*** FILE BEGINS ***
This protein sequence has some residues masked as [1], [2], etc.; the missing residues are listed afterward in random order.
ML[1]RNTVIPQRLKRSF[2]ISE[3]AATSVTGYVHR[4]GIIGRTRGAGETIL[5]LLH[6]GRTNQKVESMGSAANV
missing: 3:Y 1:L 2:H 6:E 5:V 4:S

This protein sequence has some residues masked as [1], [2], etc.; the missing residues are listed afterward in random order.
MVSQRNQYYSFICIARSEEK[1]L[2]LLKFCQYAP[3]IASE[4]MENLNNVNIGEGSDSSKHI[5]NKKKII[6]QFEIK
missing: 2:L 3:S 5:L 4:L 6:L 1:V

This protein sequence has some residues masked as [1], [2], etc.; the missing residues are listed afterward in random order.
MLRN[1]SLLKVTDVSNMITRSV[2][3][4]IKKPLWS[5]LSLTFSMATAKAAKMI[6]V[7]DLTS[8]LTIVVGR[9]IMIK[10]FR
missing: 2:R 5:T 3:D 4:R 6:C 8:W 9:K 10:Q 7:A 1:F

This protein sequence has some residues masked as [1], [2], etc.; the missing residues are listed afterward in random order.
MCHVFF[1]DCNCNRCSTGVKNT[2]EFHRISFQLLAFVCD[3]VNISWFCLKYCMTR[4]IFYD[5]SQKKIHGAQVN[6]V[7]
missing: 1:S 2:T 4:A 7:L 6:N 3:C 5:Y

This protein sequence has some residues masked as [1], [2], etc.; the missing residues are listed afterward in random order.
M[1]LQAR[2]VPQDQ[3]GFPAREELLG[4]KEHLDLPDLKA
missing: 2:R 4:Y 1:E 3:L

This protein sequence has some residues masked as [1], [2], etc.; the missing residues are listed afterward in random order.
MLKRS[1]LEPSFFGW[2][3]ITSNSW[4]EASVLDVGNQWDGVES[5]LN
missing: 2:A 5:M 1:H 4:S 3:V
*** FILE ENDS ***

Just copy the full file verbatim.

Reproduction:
This protein sequence has some residues masked as [1], [2], etc.; the missing residues are listed afterward in random order.
ML[1]RNTVIPQRLKRSF[2]ISE[3]AATSVTGYVHR[4]GIIGRTRGAGETIL[5]LLH[6]GRTNQKVESMGSAANV
missing: 3:Y 1:L 2:H 6:E 5:V 4:S

This protein sequence has some residues masked as [1], [2], etc.; the missing residues are listed afterward in random order.
MVSQRNQYYSFICIARSEEK[1]L[2]LLKFCQYAP[3]IASE[4]MENLNNVNIGEGSDSSKHI[5]NKKKII[6]QFEIK
missing: 2:L 3:S 5:L 4:L 6:L 1:V

This protein sequence has some residues masked as [1], [2], etc.; the missing residues are listed afterward in random order.
MLRN[1]SLLKVTDVSNMITRSV[2][3][4]IKKPLWS[5]LSLTFSMATAKAAKMI[6]V[7]DLTS[8]LTIVVGR[9]IMIK[10]FR
missing: 2:R 5:T 3:D 4:R 6:C 8:W 9:K 10:Q 7:A 1:F

This protein sequence has some residues masked as [1], [2], etc.; the missing residues are listed afterward in random order.
MCHVFF[1]DCNCNRCSTGVKNT[2]EFHRISFQLLAFVCD[3]VNISWFCLKYCMTR[4]IFYD[5]SQKKIHGAQVN[6]V[7]
missing: 1:S 2:T 4:A 7:L 6:N 3:C 5:Y

This protein sequence has some residues masked as [1], [2], etc.; the missing residues are listed afterward in random order.
M[1]LQAR[2]VPQDQ[3]GFPAREELLG[4]KEHLDLPDLKA
missing: 2:R 4:Y 1:E 3:L

This protein sequence has some residues masked as [1], [2], etc.; the missing residues are listed afterward in random order.
MLKRS[1]LEPSFFGW[2][3]ITSNSW[4]EASVLDVGNQWDGVES[5]LN
missing: 2:A 5:M 1:H 4:S 3:V